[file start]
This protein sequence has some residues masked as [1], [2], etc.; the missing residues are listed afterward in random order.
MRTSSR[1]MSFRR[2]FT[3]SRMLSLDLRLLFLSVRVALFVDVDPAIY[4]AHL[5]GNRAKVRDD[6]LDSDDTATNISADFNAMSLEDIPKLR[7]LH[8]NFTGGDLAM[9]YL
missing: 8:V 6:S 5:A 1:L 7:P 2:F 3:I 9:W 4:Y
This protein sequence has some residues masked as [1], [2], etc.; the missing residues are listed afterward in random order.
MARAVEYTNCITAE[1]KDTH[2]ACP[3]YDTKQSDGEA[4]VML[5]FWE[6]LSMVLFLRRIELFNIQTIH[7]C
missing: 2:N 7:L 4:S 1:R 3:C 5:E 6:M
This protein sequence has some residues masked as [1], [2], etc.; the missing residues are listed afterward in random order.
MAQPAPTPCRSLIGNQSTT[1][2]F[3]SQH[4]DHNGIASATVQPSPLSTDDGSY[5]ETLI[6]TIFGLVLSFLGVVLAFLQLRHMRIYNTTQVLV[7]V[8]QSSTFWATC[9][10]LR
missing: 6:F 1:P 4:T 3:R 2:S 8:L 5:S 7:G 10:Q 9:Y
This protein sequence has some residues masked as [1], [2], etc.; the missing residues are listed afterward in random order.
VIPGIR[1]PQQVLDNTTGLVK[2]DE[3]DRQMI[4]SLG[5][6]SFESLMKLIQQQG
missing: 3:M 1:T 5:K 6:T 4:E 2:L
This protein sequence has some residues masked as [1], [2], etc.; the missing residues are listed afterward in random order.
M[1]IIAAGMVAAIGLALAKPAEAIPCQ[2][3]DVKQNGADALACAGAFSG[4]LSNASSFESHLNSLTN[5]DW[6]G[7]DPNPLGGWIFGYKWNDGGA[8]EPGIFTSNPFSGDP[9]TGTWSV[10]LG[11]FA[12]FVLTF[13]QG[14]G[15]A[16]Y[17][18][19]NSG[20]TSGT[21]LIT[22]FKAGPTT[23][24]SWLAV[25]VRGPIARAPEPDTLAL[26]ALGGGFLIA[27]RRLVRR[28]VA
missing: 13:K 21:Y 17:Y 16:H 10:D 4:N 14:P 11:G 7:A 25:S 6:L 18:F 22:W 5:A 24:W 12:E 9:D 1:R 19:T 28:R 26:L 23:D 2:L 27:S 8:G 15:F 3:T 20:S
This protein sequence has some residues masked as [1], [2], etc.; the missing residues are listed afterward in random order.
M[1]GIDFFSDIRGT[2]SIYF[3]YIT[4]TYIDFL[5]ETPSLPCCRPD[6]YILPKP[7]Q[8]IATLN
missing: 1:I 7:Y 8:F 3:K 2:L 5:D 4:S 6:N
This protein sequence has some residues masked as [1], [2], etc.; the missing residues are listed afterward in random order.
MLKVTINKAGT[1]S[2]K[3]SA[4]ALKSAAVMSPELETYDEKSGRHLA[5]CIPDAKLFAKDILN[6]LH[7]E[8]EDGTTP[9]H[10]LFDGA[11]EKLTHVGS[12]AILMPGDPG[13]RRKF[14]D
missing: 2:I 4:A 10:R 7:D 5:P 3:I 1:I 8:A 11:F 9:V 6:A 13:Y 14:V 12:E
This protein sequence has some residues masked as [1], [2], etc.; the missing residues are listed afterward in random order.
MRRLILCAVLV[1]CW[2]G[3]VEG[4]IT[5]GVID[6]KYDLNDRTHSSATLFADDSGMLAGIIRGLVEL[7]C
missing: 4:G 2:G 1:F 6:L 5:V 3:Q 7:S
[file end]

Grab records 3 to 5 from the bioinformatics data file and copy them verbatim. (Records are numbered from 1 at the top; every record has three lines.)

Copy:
This protein sequence has some residues masked as [1], [2], etc.; the missing residues are listed afterward in random order.
MAQPAPTPCRSLIGNQSTT[1][2]F[3]SQH[4]DHNGIASATVQPSPLSTDDGSY[5]ETLI[6]TIFGLVLSFLGVVLAFLQLRHMRIYNTTQVLV[7]V[8]QSSTFWATC[9][10]LR
missing: 6:F 1:P 4:T 3:R 2:S 8:L 5:S 7:G 10:Q 9:Y
This protein sequence has some residues masked as [1], [2], etc.; the missing residues are listed afterward in random order.
VIPGIR[1]PQQVLDNTTGLVK[2]DE[3]DRQMI[4]SLG[5][6]SFESLMKLIQQQG
missing: 3:M 1:T 5:K 6:T 4:E 2:L
This protein sequence has some residues masked as [1], [2], etc.; the missing residues are listed afterward in random order.
M[1]IIAAGMVAAIGLALAKPAEAIPCQ[2][3]DVKQNGADALACAGAFSG[4]LSNASSFESHLNSLTN[5]DW[6]G[7]DPNPLGGWIFGYKWNDGGA[8]EPGIFTSNPFSGDP[9]TGTWSV[10]LG[11]FA[12]FVLTF[13]QG[14]G[15]A[16]Y[17][18][19]NSG[20]TSGT[21]LIT[22]FKAGPTT[23][24]SWLAV[25]VRGPIARAPEPDTLAL[26]ALGGGFLIA[27]RRLVRR[28]VA
missing: 13:K 21:Y 17:Y 16:H 10:D 4:N 14:P 11:G 7:A 25:S 6:L 18:F 22:W 5:A 24:W 12:E 9:D 1:R 19:T 28:R 26:L 23:D 2:L 27:S 8:G 15:F 3:T 20:S